Today, social pressure within the church is closer to the “no intoxication” standard, and I wouldn’t think of teaching anyone to do more than try to be healthy and good stewards over food.
But my personal habits of avoiding certain things because of those early teachings are wired in now, and I have no intent of changing them unless a medical professional tells me I have to.
Seriously? Some people won’t eat coffee cake because of the *name*? How about root beer? Fruit cocktail? Beer nuts? Smoked meat? Can we have a coffee table and still obey the word of wisdom? Can we read a coffee table book? Drink milk from a coffee mug? Join the Tea Party? Name your daughter Brandy? Drive a Dodge Spirit? Cheer for the Milwaukee Brewers? Play a pipe organ? Use Scotch tape? Attend the University of Illinois at Urbana-Champaign? Wear clothes made using a cotton gin? The potential word of wisdom dangers are endless.
I know someone who calls his coffee table a “hot chocolate table,” and I think he’s only half-joking about it.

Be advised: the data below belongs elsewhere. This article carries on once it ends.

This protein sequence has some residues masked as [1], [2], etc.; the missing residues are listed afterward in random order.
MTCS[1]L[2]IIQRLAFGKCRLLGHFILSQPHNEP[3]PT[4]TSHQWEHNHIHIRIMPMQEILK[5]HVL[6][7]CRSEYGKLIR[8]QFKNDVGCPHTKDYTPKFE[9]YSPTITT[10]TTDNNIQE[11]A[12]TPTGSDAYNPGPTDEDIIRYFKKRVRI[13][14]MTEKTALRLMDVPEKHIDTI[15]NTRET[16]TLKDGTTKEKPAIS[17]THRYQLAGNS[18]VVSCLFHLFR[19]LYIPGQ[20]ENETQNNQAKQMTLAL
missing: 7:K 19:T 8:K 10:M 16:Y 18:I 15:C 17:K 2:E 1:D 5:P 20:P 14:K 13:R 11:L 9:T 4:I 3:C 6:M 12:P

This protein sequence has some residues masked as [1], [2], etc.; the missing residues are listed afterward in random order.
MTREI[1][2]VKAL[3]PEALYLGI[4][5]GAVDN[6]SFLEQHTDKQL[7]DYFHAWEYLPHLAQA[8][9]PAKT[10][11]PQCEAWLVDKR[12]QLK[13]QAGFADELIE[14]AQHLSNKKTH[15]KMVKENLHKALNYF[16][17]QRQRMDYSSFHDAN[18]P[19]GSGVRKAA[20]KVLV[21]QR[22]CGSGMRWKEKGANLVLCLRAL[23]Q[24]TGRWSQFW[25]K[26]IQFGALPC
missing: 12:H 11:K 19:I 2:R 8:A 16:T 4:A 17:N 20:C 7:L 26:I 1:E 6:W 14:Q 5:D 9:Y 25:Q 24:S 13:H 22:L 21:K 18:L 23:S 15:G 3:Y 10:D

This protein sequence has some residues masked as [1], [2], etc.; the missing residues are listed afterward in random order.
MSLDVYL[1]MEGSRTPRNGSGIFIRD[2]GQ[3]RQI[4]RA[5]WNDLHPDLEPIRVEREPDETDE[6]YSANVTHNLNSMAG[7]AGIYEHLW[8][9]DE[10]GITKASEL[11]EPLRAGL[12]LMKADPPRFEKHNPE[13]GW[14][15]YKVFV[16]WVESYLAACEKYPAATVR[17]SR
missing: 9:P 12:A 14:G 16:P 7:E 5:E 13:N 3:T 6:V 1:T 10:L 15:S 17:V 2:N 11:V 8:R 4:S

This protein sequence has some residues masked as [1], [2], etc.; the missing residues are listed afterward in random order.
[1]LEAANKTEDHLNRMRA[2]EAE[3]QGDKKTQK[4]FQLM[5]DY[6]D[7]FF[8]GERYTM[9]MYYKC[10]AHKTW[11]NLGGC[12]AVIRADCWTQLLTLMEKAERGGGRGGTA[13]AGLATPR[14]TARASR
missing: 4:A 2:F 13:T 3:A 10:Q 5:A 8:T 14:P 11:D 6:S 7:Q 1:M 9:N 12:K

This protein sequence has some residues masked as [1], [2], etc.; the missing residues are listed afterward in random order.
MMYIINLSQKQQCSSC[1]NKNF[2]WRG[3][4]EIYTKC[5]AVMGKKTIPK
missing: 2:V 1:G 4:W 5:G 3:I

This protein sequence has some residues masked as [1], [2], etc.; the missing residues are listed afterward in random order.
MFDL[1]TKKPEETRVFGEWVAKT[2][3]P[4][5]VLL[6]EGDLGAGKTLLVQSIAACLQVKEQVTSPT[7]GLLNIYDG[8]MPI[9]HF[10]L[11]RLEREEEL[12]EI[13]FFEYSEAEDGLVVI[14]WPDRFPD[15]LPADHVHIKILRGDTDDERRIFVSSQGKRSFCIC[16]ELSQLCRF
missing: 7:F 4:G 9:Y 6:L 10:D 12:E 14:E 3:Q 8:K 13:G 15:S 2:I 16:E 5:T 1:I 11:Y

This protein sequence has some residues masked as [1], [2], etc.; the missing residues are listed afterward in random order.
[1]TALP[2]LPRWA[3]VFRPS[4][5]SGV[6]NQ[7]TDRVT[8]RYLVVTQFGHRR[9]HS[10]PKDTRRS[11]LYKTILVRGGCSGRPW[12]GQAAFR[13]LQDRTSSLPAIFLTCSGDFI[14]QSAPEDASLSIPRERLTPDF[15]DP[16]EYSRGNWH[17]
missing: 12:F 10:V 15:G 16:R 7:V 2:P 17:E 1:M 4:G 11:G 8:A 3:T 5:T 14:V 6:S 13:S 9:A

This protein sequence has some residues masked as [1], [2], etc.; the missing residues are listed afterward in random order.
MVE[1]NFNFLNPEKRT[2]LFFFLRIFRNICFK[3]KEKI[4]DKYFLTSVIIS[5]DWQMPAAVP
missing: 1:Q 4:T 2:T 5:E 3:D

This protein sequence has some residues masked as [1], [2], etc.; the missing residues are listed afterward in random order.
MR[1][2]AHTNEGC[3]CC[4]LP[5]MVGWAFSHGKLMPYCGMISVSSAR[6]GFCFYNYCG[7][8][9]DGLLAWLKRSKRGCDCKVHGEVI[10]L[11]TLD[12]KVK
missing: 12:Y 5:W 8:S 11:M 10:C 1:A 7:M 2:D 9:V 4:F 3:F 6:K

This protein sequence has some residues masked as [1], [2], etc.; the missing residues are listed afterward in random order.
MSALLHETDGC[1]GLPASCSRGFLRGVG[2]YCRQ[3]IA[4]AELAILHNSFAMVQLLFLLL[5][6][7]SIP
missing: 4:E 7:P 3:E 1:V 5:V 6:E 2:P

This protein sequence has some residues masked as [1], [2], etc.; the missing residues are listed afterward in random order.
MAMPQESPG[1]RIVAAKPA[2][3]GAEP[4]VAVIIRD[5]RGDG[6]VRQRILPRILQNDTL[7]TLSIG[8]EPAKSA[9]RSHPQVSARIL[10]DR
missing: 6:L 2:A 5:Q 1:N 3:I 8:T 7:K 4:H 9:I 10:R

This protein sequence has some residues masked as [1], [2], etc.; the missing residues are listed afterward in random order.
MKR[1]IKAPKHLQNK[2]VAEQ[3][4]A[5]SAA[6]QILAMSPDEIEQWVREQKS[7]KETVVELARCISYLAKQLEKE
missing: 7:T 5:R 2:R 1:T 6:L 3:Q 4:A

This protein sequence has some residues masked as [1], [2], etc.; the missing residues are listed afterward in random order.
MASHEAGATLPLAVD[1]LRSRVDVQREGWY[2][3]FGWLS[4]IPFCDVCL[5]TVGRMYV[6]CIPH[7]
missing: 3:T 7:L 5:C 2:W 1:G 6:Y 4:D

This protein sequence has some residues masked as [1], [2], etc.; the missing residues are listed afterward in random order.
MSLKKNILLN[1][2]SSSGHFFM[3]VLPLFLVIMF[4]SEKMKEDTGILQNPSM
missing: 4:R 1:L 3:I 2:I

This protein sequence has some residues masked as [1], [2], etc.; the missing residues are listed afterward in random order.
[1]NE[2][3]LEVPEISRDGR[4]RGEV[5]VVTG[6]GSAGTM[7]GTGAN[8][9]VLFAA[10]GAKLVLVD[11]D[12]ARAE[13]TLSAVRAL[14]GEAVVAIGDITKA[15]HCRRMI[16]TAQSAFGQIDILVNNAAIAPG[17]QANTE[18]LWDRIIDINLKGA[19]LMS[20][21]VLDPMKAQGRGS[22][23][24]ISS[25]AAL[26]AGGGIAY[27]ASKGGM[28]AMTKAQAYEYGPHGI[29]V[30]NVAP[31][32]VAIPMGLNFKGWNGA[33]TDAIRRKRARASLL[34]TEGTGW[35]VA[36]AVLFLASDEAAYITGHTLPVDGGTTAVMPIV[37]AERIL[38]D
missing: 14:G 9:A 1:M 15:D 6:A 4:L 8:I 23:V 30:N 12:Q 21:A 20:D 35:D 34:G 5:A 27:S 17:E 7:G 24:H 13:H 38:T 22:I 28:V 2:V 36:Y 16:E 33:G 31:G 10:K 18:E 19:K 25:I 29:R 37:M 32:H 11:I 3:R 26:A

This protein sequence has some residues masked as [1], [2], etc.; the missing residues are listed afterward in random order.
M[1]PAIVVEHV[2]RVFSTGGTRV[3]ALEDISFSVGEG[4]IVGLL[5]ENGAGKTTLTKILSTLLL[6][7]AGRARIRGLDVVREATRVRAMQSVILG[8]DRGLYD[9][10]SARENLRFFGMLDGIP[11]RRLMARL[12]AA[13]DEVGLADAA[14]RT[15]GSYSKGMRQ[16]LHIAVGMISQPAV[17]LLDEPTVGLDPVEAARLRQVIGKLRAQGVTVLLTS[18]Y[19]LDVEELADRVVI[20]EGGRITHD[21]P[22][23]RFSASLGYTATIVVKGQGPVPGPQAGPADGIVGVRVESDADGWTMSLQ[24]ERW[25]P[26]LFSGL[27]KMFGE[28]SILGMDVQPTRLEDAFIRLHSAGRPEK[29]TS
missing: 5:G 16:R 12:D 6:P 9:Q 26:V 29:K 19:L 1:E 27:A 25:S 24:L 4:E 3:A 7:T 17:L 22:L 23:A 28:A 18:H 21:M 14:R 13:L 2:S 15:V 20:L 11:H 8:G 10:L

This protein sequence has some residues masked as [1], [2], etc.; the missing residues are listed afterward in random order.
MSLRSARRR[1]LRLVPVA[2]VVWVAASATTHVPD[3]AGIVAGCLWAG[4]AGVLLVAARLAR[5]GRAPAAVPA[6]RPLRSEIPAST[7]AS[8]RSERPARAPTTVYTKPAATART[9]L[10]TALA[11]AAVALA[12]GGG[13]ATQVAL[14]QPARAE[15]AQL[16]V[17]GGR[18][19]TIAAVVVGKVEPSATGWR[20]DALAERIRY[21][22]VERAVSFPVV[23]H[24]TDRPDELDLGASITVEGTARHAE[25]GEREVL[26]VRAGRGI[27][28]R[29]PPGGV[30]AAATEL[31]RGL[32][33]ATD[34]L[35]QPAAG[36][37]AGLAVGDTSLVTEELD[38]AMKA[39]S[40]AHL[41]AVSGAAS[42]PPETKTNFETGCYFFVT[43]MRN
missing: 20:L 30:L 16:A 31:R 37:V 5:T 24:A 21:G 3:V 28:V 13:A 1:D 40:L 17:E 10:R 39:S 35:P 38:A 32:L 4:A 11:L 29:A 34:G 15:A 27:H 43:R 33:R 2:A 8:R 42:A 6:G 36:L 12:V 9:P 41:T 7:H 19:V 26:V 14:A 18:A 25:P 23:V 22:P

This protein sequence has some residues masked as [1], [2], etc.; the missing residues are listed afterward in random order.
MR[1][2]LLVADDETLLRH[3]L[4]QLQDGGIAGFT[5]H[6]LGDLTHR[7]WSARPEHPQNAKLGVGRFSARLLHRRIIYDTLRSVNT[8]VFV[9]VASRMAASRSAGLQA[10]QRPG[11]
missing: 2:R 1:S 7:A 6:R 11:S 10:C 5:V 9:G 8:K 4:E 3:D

I know someone else who sang a karaoke version of “Red, Red Wine” with his LDS friends. He changed the lyrics to “White, White Milk.” Again, this was a person who was only half-kidding. The idea seemed to be, “Ha ha, this is funny AND it makes the song more wholesome!”
I need a drink just thinking about it.
Mike, great quote, but there’s more interesting stuff from the McKay biography. Here’s what I wrote before:
If Pres McKay can eat alcohol, what’s wrong with eating coffee?
I should also point out that it was Hyrum Smith that said coffee and tea were what the Lord meant when he referred to “hot drinks”. See http://mormonheretic.org/2012/05/20/word-of-wisdom-in-first-decade/
“…what’s wrong with eating coffee?”
In my case, what’s wrong with eating coffee is that it still tastes like coffee.
Studies have shown coffee is bad for you because it restricts blood flow to the brain. When I learned that, I felt a bit vindicated for not drinking coffee.